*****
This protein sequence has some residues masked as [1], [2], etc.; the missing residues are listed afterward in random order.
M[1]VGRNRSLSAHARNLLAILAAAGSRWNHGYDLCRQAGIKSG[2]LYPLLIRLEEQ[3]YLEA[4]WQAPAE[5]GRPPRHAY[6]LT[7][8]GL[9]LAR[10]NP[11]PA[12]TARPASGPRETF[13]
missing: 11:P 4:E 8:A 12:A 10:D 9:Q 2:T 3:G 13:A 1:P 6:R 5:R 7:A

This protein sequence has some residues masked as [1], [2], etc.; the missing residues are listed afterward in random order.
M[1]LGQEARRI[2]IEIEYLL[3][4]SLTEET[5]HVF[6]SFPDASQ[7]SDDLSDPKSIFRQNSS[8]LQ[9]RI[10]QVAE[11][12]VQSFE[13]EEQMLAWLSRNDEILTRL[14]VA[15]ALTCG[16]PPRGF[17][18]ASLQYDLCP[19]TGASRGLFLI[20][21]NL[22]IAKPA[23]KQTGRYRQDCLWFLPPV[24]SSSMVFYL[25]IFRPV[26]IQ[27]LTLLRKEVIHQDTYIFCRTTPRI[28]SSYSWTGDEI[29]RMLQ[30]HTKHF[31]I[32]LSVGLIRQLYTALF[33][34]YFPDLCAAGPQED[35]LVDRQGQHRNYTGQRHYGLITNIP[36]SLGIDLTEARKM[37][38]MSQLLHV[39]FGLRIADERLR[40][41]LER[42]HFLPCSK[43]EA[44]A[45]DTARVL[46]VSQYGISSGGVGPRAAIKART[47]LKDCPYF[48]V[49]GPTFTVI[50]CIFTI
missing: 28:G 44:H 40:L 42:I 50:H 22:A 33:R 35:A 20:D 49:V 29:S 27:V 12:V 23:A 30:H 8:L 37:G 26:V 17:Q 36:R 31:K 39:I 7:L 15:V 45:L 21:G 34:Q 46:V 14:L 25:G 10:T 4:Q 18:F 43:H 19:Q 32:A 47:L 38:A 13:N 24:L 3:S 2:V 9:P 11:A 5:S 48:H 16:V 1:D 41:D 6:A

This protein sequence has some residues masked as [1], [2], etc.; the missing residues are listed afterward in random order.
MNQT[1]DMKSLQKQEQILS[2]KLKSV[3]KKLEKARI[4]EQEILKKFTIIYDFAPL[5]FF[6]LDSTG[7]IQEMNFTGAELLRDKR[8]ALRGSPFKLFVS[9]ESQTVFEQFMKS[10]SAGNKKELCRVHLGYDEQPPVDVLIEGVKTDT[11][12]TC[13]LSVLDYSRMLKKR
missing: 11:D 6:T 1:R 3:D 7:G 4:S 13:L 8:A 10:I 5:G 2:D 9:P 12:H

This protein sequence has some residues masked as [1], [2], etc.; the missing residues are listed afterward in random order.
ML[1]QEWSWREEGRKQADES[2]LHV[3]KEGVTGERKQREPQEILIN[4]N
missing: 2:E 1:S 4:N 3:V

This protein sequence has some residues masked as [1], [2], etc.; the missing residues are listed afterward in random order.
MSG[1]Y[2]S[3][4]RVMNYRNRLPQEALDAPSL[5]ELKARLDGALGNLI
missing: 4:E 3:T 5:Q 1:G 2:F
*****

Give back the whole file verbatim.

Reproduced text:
This protein sequence has some residues masked as [1], [2], etc.; the missing residues are listed afterward in random order.
M[1]VGRNRSLSAHARNLLAILAAAGSRWNHGYDLCRQAGIKSG[2]LYPLLIRLEEQ[3]YLEA[4]WQAPAE[5]GRPPRHAY[6]LT[7][8]GL[9]LAR[10]NP[11]PA[12]TARPASGPRETF[13]
missing: 11:P 4:E 8:A 12:A 10:D 9:Q 2:T 3:G 13:A 1:P 6:R 5:R 7:A

This protein sequence has some residues masked as [1], [2], etc.; the missing residues are listed afterward in random order.
M[1]LGQEARRI[2]IEIEYLL[3][4]SLTEET[5]HVF[6]SFPDASQ[7]SDDLSDPKSIFRQNSS[8]LQ[9]RI[10]QVAE[11][12]VQSFE[13]EEQMLAWLSRNDEILTRL[14]VA[15]ALTCG[16]PPRGF[17][18]ASLQYDLCP[19]TGASRGLFLI[20][21]NL[22]IAKPA[23]KQTGRYRQDCLWFLPPV[24]SSSMVFYL[25]IFRPV[26]IQ[27]LTLLRKEVIHQDTYIFCRTTPRI[28]SSYSWTGDEI[29]RMLQ[30]HTKHF[31]I[32]LSVGLIRQLYTALF[33][34]YFPDLCAAGPQED[35]LVDRQGQHRNYTGQRHYGLITNIP[36]SLGIDLTEARKM[37][38]MSQLLHV[39]FGLRIADERLR[40][41]LER[42]HFLPCSK[43]EA[44]A[45]DTARVL[46]VSQYGISSGGVGPRAAIKART[47]LKDCPYF[48]V[49]GPTFTVI[50]CIFTI
missing: 28:G 44:H 40:L 42:I 50:H 22:A 33:R 35:A 20:D 49:V 29:S 27:V 12:V 23:A 30:H 8:L 37:G 26:V 17:Q 36:R 31:K 39:I 7:L 15:V 45:L 21:G 34:Q 46:V 14:L 25:G 10:T 4:Q 18:F 43:H 19:Q 32:A 47:L 38:A 13:N 24:L 3:S 2:V 9:P 11:A 5:S 48:H 16:V 1:D 41:D 6:A

This protein sequence has some residues masked as [1], [2], etc.; the missing residues are listed afterward in random order.
MNQT[1]DMKSLQKQEQILS[2]KLKSV[3]KKLEKARI[4]EQEILKKFTIIYDFAPL[5]FF[6]LDSTG[7]IQEMNFTGAELLRDKR[8]ALRGSPFKLFVS[9]ESQTVFEQFMKS[10]SAGNKKELCRVHLGYDEQPPVDVLIEGVKTDT[11][12]TC[13]LSVLDYSRMLKKR
missing: 11:D 6:T 1:R 3:D 7:G 4:S 13:L 8:A 10:I 5:G 2:D 9:P 12:H

This protein sequence has some residues masked as [1], [2], etc.; the missing residues are listed afterward in random order.
ML[1]QEWSWREEGRKQADES[2]LHV[3]KEGVTGERKQREPQEILIN[4]N
missing: 2:E 1:S 4:N 3:V

This protein sequence has some residues masked as [1], [2], etc.; the missing residues are listed afterward in random order.
MSG[1]Y[2]S[3][4]RVMNYRNRLPQEALDAPSL[5]ELKARLDGALGNLI
missing: 4:E 3:T 5:Q 1:G 2:F